Wrongs of the Past
One might think that the era of racist legislation is long past. For the most part, it is, although its legacy hangs on in the form of outdated laws. But even today, legislators and enforcement officials alike still have unfair preconceptions and occasionally participate in racial profiling that the modern citizen may find shocking.
Before proceed, we should like to point out that many, and probably most, officials do not enact discriminatory practices on the basis of race. Our society has grown in leaps and bounds in the past 100 years, and most of our leaders and other government officials reflect this. Let us not paint the situation with too broad of a brush. At the same time, however, there are some disturbing statistics which show that this is a serious problem and requires scrutiny, even though it is a difficult and touchy subject.
Statistics aren't the hard and fast truth, but they do often give us an indication of trend that we might have otherwise not noticed in our all-too-subjective personal experiences. A study from the US Bureau of Justice Statistics, we see that there were seven times as many black males in prison for drug crimes as for white males in 1997. There are also twice as many hispanic males as white males. Yet white males have the highest rate of drug use of any demographic! The disparity here is stunning. Moreover, as drug-related incarceration rates have skyrocketed, black and hispanic males have once again borne the brunt of this injustice. (More)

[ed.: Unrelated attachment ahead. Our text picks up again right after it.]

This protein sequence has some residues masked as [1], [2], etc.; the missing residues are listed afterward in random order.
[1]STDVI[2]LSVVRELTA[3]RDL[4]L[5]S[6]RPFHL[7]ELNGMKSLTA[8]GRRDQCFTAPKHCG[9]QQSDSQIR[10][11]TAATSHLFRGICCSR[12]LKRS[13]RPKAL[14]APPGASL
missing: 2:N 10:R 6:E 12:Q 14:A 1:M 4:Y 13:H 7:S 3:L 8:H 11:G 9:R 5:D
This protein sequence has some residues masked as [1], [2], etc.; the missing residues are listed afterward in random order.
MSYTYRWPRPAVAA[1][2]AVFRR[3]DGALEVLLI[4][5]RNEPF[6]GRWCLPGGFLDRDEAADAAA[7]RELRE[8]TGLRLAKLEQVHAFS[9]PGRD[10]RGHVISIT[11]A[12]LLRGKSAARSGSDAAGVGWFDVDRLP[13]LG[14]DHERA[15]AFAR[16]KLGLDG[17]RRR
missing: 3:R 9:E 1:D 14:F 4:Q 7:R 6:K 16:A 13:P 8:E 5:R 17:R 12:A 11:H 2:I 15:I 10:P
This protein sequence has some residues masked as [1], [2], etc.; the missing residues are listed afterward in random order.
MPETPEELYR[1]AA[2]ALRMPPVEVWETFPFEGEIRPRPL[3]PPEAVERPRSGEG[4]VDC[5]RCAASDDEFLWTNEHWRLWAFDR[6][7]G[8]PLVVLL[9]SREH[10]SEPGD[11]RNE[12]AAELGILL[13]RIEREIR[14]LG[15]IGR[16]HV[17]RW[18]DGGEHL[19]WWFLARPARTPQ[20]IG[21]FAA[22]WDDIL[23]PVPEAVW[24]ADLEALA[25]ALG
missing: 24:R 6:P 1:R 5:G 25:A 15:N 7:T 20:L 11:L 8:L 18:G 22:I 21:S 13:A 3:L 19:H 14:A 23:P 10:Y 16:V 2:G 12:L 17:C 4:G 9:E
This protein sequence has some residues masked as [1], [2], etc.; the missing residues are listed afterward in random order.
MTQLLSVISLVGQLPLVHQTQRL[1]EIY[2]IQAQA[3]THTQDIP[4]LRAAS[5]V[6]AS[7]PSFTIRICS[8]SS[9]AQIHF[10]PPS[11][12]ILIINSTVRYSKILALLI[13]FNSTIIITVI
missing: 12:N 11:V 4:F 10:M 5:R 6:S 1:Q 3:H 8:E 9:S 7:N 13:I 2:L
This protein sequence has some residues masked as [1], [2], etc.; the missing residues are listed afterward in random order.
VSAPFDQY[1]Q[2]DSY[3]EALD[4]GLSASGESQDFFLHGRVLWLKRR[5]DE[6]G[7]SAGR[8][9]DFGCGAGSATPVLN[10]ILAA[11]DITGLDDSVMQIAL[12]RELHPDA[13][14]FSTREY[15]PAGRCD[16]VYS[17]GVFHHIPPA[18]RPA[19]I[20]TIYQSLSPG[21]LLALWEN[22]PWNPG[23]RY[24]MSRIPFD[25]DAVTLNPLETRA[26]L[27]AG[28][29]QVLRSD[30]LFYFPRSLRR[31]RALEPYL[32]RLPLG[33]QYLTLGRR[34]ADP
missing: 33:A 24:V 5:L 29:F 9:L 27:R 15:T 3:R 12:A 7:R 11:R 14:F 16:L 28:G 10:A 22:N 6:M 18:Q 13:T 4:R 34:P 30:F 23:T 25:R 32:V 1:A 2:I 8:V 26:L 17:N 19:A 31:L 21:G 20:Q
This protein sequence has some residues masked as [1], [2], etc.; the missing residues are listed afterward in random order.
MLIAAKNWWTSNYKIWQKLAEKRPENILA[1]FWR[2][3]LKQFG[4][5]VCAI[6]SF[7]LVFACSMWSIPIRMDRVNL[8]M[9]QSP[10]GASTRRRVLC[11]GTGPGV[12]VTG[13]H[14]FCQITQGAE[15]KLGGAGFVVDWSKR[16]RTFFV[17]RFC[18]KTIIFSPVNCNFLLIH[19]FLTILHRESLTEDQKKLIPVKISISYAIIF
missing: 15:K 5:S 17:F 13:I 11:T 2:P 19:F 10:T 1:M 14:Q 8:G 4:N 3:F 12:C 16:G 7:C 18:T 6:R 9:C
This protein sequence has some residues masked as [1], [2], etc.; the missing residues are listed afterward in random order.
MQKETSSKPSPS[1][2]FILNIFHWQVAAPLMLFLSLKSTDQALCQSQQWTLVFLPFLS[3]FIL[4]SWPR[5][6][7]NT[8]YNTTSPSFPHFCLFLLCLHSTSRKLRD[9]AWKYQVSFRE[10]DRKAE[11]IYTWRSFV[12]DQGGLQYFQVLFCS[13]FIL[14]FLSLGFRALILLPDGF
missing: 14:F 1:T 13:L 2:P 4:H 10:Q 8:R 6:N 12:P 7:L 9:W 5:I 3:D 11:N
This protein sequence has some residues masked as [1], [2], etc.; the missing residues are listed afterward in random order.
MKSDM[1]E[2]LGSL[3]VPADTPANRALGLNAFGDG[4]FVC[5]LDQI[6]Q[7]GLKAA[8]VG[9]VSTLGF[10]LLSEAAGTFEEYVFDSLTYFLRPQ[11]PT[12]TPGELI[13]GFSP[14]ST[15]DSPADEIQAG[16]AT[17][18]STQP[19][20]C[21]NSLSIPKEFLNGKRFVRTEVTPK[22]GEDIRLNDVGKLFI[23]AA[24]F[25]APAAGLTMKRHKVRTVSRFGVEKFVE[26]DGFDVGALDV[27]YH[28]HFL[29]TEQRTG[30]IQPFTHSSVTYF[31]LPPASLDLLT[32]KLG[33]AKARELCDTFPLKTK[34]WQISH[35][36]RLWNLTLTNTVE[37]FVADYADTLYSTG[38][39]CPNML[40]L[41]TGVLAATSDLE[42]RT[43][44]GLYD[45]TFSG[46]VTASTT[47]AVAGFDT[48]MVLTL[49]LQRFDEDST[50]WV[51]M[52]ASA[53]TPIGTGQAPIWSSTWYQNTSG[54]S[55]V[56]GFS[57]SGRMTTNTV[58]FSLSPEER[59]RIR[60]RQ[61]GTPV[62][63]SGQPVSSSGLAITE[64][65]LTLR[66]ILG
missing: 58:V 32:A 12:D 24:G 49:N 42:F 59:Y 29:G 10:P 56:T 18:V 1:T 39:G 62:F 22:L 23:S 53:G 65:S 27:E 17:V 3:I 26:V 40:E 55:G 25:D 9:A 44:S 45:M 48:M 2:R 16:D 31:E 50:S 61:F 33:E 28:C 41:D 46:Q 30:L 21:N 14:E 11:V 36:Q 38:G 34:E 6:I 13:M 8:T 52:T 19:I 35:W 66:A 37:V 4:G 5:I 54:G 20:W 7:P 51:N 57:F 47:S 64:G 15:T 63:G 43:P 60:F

Fair for All?
Whether this disparity is a matter of legislation that was targeted (inadvertently or not) at certain minorities, or whether it is the result of racial profiling by enforcement officials, is a topic explored elsewhere.
Regardless, it's clear that our current system needs a massive overhaul. Thankfully, the US government is no longer the exclusive playground of discriminatory white males, and legislators are beginning to take steps towards revamping our laws in order to make them fair for all.